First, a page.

Most cryptocurrencies usually validate transactions over their network with the help of miners, employing what is known as the Proof of Work (PoW) system. A rival concept, however, named proof of stake, may finally change all of that and transfer the power of decentralization from miners to actual users of the cryptocurrency. Coins that are mined using PoW are termed as PoW coins, while PoS works by holding the coins of those cryptocurrencies in a staking wallet.
Proof of Work is a protocol initially coined by Cynthia Dwork and Moni Naor back in 1993. However, the term has been recorded to have been used in 1999 by Markus Jakobsson and Ari Juels as well. In the Bitcoin white paper published by Satoshi Nakamoto in 2009, PoW was explained in a rather detailed and elaborate manner. Since then, the Proof of Work concept has always been at the core of almost every blockchain-based system and is vital for keeping any cryptocurrency network decentralized. The protocol was built with an aim to deter distributed denial-of-service attack (DDoS) attacks on the network. A DDoS attack is an attempt to make an online service unavailable by overwhelming it with traffic from multiple sources.
The blockchain is a public ledger of all transactions in the network and miners verify any new transaction that needs to be added to it. Several of these new transactions are bundled together and are collectively known as a block. The miners then mine these blocks, while also ensuring to eliminate any case of double spending by a wallet address in each block.
In the case of the Bitcoin blockchain, a new block enters after an average waiting time of ten minutes. Miners in the network then race to solve of a mathematical puzzle, which is dubbed as the proof of work problem. The first computer to solve the problem is rewarded one bitcoin for his efforts. However, the main issue with mining cryptocurrencies using the PoW algorithm is the high demand for electricity. Nevertheless, proof of work is employed by most popular cryptocurrencies such as bitcoin and ether.
Examples of Proof of Stake Cryptocurrencies
Ethereum developers are currently considering switching to switch to the proof of stake consensus system shortly future, as part of the Casper project.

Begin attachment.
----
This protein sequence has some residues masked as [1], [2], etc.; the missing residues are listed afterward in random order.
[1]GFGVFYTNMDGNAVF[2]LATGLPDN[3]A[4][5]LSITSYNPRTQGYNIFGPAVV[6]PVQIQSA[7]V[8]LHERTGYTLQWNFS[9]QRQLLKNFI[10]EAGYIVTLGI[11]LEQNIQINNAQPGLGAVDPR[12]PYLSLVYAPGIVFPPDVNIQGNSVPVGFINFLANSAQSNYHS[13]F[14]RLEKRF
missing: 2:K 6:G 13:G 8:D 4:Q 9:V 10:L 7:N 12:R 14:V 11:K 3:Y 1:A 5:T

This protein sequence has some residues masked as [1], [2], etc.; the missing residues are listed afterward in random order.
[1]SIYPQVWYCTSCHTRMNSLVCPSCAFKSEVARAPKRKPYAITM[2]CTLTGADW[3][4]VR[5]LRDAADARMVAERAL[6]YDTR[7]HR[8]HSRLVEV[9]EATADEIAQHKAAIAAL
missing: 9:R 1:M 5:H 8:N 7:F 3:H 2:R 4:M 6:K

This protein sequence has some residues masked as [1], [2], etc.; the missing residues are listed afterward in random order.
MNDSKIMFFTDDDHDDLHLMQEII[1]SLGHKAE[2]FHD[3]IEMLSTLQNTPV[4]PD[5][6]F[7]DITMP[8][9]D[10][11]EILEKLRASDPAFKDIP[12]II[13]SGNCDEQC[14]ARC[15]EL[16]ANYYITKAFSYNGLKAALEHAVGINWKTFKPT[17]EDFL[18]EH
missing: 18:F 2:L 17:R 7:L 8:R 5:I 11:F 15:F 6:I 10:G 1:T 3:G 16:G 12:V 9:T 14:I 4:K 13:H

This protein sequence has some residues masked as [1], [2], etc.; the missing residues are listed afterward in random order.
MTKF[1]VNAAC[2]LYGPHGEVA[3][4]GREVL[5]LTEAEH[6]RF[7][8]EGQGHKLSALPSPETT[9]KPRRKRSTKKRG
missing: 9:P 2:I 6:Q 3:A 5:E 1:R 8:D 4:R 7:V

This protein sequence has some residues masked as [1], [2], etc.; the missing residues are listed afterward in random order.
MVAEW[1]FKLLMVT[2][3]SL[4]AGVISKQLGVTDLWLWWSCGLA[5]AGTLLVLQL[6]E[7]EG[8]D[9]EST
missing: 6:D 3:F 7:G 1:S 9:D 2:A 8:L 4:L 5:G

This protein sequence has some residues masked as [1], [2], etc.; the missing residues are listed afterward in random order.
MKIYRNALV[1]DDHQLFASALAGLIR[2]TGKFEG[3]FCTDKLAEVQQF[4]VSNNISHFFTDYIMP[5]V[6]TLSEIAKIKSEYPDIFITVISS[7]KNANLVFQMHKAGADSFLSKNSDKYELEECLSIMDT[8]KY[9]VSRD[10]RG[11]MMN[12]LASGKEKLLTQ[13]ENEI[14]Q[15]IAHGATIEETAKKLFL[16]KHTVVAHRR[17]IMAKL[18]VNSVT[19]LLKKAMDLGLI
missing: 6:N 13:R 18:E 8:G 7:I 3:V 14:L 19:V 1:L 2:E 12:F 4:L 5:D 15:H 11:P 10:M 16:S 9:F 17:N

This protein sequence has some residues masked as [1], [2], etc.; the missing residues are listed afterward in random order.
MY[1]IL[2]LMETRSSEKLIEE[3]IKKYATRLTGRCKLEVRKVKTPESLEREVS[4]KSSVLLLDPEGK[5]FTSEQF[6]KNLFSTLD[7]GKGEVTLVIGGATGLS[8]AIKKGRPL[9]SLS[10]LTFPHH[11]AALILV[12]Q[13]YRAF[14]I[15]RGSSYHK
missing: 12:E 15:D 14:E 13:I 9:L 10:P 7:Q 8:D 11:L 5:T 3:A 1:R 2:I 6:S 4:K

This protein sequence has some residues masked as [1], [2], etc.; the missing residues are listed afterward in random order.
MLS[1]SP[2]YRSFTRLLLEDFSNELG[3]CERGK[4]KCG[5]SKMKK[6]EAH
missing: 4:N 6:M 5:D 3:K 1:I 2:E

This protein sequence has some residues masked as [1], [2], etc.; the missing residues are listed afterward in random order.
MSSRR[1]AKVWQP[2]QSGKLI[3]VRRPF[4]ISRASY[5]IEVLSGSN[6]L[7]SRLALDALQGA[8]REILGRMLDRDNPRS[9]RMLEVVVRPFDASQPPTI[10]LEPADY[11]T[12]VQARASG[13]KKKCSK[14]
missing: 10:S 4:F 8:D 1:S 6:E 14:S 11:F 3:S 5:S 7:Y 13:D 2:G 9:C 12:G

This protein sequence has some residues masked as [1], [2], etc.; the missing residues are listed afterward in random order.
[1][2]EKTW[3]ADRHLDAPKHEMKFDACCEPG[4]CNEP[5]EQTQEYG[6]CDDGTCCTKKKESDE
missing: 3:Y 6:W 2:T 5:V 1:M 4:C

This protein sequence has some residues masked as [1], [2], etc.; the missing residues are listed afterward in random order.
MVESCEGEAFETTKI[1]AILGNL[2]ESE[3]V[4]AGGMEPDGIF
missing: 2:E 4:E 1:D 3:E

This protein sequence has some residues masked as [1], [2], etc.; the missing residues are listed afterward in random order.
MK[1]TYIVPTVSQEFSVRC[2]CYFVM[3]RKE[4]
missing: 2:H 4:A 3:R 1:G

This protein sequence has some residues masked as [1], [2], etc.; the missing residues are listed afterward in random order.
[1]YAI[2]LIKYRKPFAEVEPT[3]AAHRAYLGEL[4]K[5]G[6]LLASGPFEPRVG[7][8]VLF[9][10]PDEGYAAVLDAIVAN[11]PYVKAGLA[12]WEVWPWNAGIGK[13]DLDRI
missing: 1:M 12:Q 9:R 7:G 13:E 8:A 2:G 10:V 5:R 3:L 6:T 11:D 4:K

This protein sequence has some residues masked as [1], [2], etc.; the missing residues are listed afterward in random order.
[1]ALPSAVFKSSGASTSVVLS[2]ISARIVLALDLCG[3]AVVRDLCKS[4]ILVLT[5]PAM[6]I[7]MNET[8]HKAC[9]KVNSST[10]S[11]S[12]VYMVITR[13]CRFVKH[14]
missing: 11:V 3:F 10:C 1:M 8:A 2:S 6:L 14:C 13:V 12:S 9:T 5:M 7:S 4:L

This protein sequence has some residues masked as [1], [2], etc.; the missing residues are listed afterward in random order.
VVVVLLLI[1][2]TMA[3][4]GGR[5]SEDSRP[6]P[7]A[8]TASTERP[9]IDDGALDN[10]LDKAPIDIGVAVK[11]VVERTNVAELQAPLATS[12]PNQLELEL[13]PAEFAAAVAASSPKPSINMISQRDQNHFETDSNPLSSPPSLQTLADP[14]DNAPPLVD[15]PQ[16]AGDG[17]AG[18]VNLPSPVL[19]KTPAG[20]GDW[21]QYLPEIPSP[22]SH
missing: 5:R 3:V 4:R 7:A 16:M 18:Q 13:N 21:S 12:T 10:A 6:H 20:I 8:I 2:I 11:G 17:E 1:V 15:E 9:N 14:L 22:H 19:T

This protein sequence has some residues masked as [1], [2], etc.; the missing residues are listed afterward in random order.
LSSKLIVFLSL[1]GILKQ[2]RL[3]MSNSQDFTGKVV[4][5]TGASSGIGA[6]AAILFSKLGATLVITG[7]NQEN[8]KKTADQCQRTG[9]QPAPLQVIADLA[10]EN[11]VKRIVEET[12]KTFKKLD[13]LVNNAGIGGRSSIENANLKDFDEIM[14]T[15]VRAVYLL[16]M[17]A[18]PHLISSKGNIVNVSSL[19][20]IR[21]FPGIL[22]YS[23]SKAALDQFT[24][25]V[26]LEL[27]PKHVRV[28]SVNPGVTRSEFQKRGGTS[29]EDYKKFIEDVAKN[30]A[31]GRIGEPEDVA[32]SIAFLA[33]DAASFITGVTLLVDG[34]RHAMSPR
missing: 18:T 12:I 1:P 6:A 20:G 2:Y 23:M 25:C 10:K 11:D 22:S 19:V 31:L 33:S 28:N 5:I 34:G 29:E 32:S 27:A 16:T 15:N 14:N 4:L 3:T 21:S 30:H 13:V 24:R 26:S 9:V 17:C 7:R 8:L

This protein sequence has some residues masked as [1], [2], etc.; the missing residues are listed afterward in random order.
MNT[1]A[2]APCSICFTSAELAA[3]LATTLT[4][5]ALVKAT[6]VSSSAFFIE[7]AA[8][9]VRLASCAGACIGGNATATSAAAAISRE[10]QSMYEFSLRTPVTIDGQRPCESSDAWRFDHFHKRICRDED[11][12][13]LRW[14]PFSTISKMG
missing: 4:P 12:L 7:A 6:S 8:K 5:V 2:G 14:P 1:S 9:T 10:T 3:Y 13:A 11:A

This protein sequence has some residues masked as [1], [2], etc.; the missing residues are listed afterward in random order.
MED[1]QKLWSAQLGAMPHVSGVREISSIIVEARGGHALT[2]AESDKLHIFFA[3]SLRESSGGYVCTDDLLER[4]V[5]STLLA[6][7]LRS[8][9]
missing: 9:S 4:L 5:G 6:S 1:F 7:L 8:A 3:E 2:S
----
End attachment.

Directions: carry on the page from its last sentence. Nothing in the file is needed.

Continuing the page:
Proof of stake, on the other hand, is a very different approach to validating transactions as compared to the traditional PoW. In 2012, Peercoin became the first digital currency to confirm network transactions using the PoS concept. A PoS digital currency eliminates the need for the process of mining altogether. Wallet holders can keep their digital coins stored in a ‘staking wallet.’ Users are then rewarded a fraction of their balance coins after they have successfully saved it for a fixed period. This process of holding digital tokens in a wallet and simultaneously, contributing to the security of the network, is known as staking.
NEO is one of the most popular cryptocurrencies using the proof of stake concept. Users who stake NEO in their wallets are awarded GAS, a digital token on the NEO blockchain. OKCash is yet another example, with a 10 percent annual return observed so far. staking cryptocurrencies can generate a decent passive income similar to mining. Thirdly, Decred (DCR) has a hybrid PoW-PoS system, where blocks mined by miners need to br confirmed by those staking the cryptocurrency. You can buy tickets to stake your DCR, with a cost of approxiamtely 83 DCR ($4,980). The estimated return on investment is 1.58 percent per ticket, according to Dcrstats. Finally, Stratis is another altcoin where you can earn passive income by staking, although the rewards are relatively lower than other PoS coins.
It is possible that more cryptocurrencies will be willing to fork themselves into a proof of stake system. A continued high electricity demand, after all, is unsustainable in the long run, especially as digital tokens wish to become prominent global currencies in the future.
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